Unicist Functionalist Approach

Translate this page

Unicist Functionalist Approach

Translate this page

Greed Triggers Fallacies


The objective in the research on fallacies was to find the inhibitors and antidotes to fallacies that hinder or avoid the evolution of adaptive systems and environments.

Fallacies are unconscious actions with apparent conscious outputs. For this reason, the discussion of fallacies is a taboo. People cannot accept being interpreted by others unless they demand it in a counseling environment.

This research demonstrated that greed, as a universally recognized “sin”, triggers fallacies and makes their discussion fully unacceptable. Greed legitimates shortcuts to appropriate “things”.

These shortcuts are in fact fallacies that are built sustained by the “fears” an individual has. These fallacies are triggered by greed and, in the case of teamwork, are motivated by the envy the apparent success of others’ greedy actions generates.

There are three types of greed that influence human behavior:

  1. The emotional greed
  2. The materialistic greed
  3. The intellectual greed

The purpose of emotional greed is to obtain love and recognition; the purpose of materialistic greed is to accumulate and the purpose of intellectual greed is to be right and recognized.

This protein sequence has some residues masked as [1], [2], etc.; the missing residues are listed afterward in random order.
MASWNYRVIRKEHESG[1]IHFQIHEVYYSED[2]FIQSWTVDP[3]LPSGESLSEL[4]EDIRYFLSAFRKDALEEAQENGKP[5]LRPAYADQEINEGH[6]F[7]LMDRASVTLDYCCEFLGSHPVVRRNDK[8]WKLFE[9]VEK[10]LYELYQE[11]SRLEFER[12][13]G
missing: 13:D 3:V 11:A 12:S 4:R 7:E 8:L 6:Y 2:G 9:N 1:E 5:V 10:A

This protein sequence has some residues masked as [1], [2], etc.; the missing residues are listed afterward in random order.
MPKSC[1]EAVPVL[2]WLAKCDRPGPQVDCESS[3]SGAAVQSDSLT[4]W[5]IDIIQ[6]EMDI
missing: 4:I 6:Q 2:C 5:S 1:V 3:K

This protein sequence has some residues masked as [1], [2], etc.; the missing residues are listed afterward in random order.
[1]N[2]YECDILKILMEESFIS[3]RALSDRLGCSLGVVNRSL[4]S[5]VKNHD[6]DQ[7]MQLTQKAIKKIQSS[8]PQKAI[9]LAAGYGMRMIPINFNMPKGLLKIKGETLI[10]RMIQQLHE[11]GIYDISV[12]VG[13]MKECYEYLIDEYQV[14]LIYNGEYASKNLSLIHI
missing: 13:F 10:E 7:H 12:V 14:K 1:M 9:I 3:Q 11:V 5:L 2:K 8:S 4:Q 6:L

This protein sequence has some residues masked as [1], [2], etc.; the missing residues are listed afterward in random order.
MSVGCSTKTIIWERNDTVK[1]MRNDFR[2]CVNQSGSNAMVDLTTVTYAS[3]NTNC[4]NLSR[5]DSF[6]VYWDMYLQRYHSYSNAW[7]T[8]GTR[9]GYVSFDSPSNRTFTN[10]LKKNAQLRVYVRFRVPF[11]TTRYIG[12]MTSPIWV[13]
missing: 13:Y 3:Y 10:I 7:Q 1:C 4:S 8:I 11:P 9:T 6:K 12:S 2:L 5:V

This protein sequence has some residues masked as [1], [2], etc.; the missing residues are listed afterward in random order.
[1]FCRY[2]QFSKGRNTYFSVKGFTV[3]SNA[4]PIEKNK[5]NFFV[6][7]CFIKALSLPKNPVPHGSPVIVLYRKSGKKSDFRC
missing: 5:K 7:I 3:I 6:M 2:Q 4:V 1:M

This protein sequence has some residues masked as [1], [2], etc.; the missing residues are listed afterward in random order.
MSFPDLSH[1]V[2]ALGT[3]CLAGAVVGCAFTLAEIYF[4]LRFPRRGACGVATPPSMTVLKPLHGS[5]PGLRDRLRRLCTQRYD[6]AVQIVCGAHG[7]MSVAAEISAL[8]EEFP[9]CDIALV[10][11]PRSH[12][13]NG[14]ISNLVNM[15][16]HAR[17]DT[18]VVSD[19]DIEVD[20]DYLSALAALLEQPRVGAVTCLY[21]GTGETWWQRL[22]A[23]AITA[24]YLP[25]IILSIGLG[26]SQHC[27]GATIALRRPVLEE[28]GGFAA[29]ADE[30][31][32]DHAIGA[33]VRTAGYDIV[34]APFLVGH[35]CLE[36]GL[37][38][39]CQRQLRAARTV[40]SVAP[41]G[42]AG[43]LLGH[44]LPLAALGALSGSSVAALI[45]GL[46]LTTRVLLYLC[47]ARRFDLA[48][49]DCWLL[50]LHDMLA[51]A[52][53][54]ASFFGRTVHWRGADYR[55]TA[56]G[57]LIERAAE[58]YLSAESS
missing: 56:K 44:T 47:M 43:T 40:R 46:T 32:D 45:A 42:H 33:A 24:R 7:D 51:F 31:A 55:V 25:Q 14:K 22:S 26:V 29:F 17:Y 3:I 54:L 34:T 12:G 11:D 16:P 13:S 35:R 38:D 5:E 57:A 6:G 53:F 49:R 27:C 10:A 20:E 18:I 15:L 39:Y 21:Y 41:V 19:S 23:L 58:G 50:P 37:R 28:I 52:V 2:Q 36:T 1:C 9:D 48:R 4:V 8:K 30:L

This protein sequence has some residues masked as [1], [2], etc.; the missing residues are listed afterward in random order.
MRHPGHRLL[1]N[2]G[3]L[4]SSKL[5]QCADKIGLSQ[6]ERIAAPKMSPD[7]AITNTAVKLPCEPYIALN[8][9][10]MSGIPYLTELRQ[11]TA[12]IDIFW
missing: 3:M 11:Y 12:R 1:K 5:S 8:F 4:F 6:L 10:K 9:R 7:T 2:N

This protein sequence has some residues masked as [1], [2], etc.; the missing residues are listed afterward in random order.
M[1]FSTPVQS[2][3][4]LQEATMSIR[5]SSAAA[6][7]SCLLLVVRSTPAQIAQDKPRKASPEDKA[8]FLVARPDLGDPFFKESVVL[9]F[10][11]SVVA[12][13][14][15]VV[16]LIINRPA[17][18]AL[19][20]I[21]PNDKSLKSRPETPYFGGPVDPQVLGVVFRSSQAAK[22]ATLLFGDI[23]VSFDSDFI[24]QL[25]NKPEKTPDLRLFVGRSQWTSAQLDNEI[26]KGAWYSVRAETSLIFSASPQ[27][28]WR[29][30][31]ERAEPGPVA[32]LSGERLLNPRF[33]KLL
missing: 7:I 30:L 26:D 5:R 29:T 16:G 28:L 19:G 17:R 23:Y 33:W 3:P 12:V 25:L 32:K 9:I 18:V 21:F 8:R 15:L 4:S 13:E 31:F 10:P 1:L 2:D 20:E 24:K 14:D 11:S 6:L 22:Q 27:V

The purpose of greed is acted out by the exertion of power and sustained by manipulation to ensure the achievement of results.

“Greeders” tend to accuse others for their greedy actions while they deny their own greed.

This is the paradigmatic case of greedy intellectuals who accuse greedy businessmen/women for their greedy doings.

The discovery of the inhibitors and antidotes of fallacies provided the necessary tools to ensure professional work in adaptive environments.

Excerpt of the book “The Origin of Fallacies” by Peter Belohlavek

Unicist Executive Committee

NOTE: The Unicist Research Institute has been, since 1976, the pioneer in complexity science research where the Unicist Evolutionary Approach was developed. 


Share
Creative Commons
Creative Commons